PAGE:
While women constitute the majority of food producers, processors and marketers in Africa, their role in the agricultural sector still remains a minor one because of cultural and social barriers.
The only two female heads of state in Africa, Liberian President Ellen Johnson Sirleaf and Malawian President Joyce Banda, have just committed to using their positions to improve the lives of women across the continent.
Increasing numbers of Malian women are being raped by Tuareg rebels and armed groups that have swept across the north of Mali since the beginning of year, expelling all government troops from the region.
More than three years after the start of the global economic crisis, which has had a considerable impact on African trade, investments and gross domestic product, investment prospects on the continent are increasing.
She has been in office for less than a week but Malawi’s, and the region’s, first female president, Joyce Banda, has given many people in this poor southern African country hope that its social and economic woes will soon end.
As Malawians celebrate Joyce Banda’s appointment as president on sites, like Facebook and Twitter, the increased use of social media in Malawi comes full circle as her new government takes office.
It would be too simplistic to think that Malawi’s problems have ended with the death of President Bingu wa Mutharika. But it is an opportunity for newly appointed President Joyce Banda, who is also leader of the opposition People’s Party, to step up and offer a new and more responsive style of leadership.
No man, except for those raised here as children, lives in Umoja village in Kenya; one has not for two decades. It is a village only of and for women, women who have been abused, raped, and forced from their homes.
Eight years ago when Mary Sitali’s husband divorced her, by sending a traditional letter to her parents saying that he no longer wanted her and they could "marry her to any man of your choice - be he a tall or a short man, the choice being entirely yours," she returned to her village in rural Zambia with their two children and no way of supporting them.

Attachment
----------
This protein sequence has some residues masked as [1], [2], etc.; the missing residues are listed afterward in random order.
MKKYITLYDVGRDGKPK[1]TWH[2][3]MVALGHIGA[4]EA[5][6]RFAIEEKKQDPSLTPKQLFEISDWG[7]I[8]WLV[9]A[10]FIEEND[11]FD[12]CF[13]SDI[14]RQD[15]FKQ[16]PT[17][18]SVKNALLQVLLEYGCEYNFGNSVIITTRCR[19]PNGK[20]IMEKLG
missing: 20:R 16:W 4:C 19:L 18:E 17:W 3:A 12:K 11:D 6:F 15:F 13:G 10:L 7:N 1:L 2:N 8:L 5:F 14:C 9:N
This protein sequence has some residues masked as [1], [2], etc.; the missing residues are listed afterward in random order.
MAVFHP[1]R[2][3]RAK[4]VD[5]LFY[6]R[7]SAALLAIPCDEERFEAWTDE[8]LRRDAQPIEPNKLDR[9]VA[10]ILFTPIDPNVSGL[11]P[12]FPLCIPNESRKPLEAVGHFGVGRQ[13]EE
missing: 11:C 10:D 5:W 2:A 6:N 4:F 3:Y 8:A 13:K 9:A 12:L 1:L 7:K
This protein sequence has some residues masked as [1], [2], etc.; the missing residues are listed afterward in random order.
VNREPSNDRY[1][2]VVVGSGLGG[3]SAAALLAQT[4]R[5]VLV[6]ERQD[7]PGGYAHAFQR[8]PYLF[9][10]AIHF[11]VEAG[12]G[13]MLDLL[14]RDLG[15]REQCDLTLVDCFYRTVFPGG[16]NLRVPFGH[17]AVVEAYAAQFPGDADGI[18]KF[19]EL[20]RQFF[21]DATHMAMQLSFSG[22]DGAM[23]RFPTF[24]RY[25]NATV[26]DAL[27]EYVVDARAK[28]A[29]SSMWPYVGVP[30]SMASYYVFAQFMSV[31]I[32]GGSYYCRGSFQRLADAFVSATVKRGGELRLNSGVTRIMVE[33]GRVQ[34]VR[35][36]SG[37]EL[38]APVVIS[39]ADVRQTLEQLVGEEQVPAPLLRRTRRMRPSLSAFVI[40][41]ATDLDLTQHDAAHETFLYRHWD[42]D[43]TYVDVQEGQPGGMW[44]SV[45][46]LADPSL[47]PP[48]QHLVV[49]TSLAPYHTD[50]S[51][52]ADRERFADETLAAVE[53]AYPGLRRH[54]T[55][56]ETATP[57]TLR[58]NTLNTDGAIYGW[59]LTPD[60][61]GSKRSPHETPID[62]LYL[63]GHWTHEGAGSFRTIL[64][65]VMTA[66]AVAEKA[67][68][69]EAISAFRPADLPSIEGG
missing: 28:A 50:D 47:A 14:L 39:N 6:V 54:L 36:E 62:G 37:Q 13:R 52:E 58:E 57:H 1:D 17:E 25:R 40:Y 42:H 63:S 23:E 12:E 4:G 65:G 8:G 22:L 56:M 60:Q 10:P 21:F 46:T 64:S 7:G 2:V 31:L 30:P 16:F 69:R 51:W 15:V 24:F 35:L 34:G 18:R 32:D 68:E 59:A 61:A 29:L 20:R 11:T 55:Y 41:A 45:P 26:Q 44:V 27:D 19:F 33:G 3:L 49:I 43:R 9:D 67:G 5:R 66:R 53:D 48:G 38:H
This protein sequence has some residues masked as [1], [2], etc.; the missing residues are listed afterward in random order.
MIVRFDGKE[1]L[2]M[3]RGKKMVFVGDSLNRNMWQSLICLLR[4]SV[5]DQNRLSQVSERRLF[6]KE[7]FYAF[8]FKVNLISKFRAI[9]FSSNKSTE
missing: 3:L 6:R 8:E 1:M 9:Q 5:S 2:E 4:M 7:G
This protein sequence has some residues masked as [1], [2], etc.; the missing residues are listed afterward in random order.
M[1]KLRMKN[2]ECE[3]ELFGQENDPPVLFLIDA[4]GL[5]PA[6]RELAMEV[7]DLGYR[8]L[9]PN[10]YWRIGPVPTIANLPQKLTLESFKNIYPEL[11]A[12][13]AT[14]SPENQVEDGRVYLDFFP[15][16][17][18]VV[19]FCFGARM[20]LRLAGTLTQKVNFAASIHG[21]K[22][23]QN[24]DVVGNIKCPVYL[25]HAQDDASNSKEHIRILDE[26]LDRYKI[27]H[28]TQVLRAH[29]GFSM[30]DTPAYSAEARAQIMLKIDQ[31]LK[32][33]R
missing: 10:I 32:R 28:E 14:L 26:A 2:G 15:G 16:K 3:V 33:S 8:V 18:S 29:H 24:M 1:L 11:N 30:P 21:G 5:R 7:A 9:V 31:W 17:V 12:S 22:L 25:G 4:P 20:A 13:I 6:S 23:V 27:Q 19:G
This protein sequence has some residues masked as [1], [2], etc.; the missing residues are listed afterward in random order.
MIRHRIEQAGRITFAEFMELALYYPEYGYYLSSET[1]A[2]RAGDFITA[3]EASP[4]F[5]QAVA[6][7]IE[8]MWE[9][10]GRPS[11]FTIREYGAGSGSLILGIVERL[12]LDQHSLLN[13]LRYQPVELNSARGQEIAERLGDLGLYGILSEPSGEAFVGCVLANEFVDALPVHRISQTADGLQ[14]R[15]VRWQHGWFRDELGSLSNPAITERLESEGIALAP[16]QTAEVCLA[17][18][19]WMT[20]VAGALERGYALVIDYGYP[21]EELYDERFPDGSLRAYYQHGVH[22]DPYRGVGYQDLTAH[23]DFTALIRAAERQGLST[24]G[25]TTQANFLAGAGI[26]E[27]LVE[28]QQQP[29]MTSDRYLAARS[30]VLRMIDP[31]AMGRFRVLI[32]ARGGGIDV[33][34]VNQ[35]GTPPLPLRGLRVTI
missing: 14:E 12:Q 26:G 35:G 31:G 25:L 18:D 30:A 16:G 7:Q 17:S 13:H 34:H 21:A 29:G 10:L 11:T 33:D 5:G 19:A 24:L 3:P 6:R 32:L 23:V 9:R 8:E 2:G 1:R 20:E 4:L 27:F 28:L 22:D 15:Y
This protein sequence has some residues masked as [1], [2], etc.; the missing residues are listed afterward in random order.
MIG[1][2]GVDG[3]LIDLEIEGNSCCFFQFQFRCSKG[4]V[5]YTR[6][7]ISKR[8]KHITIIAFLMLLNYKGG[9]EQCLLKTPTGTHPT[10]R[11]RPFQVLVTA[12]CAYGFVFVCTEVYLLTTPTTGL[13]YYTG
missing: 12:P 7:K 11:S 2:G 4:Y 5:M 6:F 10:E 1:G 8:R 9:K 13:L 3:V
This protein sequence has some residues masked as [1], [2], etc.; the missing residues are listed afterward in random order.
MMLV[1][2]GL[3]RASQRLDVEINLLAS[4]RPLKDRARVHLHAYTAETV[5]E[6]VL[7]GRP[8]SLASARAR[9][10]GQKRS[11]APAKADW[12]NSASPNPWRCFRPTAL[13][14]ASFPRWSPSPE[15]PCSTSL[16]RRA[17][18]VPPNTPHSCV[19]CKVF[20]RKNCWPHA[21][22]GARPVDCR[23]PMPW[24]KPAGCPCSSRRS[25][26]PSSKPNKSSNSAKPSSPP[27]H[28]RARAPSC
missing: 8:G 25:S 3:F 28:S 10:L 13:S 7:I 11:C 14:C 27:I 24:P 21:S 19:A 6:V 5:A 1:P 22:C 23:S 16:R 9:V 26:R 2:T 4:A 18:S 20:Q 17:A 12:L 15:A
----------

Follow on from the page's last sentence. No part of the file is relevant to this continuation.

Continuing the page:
As Somalia’s transitional government and various stakeholders meet Wednesday to discuss the inclusion of the country’s clans in the new government, women politicians have called for a greater role in the leadership of this East African nation.
Fifty years ago when Sierra Leone gained independence after 150 years of colonial rule, with it came a feeling of optimism that along with a newfound control of its governance, the country would profit from its ample endowment of natural resources, like timber, fish, minerals and oil. Instead, in the last 50 years, the country has had 13 military coups and an 11-year civil war that left the economy in ruins and the country heavily reliant on foreign donor funding.
Zhang Daliu, 46, a carpenter from China never imagined himself in the dreadful confines of a stinking and overcrowded Zambian jail where conditions are so terrible that they lead to gastronomic disorders and skin diseases within days of confinement.
For most Ugandan women, obtaining a commercial loan to start a business has been very difficult. Many do not have the required collateral of land title deeds and many cannot afford the interest rates charged by commercial banks.
A campaign to stop people buying merchandise from street vendors is gaining momentum in Malawi’s main cities of Lilongwe, Blantyre and Mzuzu after the small-scale traders went on a rampage undressing women and girls wearing trousers, leggings, shorts and mini-skirts.
The August 2012 elections in Kenya will open doors to massive political participation by women for the first time ever.
Under a new gender quota law introduced in Mauritius, at least one-third of the candidates in local elections must be women. But the adoption of a national quota is not yet on the horizon, even though just 18 percent of legislators are women and there are only two female cabinet ministers.